Years after the Citizens United decision, constant campaigning and endless griping has become the new normal.
No, we didn’t get a breather in Wisconsin. After a rocky gubernatorial campaign, a recall campaign, and a re-election campaign, our governor is now cavorting across the country as a presidential candidate. It’s all politics, all the time.
America has created an abusive cycle with money and politics. In a 24/7/365 political environment there is a great amount of money changing hands. The politician takes money from a lobbyist. The politician makes a decision that keeps that lobby happy. Another politician steps in to call attention to the first decision. Both start demanding money. The incumbent wins again because he can fund the media in incredibly expensive campaigns, then the same media pushes back by pretending to be a watchdog over the process. Next thing you know you are angry and opening your wallet to the cause of your choice, funding the very lobby that started the cycle.
They – the politicians, the media, the political class working for the elected, the reporters filing stories, the attorneys filing lawsuits, the special interest groups formed as not-for-profits to influence your opinion, the PACs and Super PACs formed to support a candidate, and the radio talk show squawkers just telling you the facts, man – all make better money when you are hacked off about something. They get paid to keep you angry.
That’s why a candidate like Bernie Sanders is scary. He’s drawing large crowds, but he’s funded at one of the lower levels for a presidential candidate. It means his popularity is organic – truly grassroots.
That’s why a Senator like Russ Feingold is scary. He tried to reform the system but only made it worse after the lawsuits were finished. Citizens United, a not-for-profit organization “dedicated to restoring our government to citizens’ control” won a Supreme Court of the United States case against the governing Federal Election Commission.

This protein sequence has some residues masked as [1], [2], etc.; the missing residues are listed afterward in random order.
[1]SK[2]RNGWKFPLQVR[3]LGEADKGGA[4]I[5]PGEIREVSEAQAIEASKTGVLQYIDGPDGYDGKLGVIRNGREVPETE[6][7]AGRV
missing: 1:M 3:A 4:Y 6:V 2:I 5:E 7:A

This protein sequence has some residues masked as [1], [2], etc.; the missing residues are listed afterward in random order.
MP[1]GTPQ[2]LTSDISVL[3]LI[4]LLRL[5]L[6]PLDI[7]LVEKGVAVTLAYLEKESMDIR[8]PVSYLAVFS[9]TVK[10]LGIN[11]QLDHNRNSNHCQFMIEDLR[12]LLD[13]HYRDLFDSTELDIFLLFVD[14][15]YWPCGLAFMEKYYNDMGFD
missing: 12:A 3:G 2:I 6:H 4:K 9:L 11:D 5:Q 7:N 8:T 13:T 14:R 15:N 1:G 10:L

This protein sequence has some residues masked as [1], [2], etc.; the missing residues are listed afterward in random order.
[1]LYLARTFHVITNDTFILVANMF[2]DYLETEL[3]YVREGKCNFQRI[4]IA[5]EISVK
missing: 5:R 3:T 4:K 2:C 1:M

“[SCOTUS] upheld the First Amendment rights of individuals acting through corporations and labor unions to participate in our political process, and it struck down an oppressive thicket of statutes restricting – and even criminalizing – their political speech.”
Although state laws still exist — even in Wisconsin — to cap campaign donations, were they challenged, they would surely fail against the Citizens United opinion. But, the laws remain on the books. These laws project the appearance of control over the money in politics. It’s grand to maintain an appearance of ethics, don’t you think?
I’ve said it so many times, and I’m going to say it again: Our current system is legalized graft. Scott Walker’s antics provide easy examples:
–There are Walker’s campaign donations from those receiving WEDC funds.
–There are Walker’s campaign donations from those receiving the blessing of reduced competition like the Potawatomi and Las Vegas billionaire and big GOP donor Sheldon Adelson. Adelson’s pow wow with Walker took place one month before he denied a Kenosha Casino.
–There are Walker’s super PAC donations from investors from the Bucks basketball team prior to his decision to spend taxpayer dollars on the new Downtown arena.
So what can be done? Not much. I’ve heard at least one acquaintance proclaim the importance of a constitutional amendment to change money in politics, but good luck finding enough politicians to agree on that. Instead, I suggest a more personal approach.
- Hide your wallet. Stop giving them money. Don’t be a name on their list. Don’t be one of those fabled grassroots supporters.
- Know your facts and use them well. Talk to your neighbors and family about politics instead of running from the subject. Encourage respectful intelligent conversation. Discern the reason someone needs that outcome, and you have a better chance of changing his or her mind. (Here’s a lovely essay from BrainPickings.org on Blaise Pascal and the art of persuasion to get you started.)
Reduce the 24/7/365 cycle by monitoring your exposure, and then if you have a little extra energy, work for change. Some of the smartest people I’ve ever met live in Wisconsin. This state has been the first home of the Republican party and the birth of the labor movement in America. I say it’s time we take on one more cause and find less money and more civility in our politics.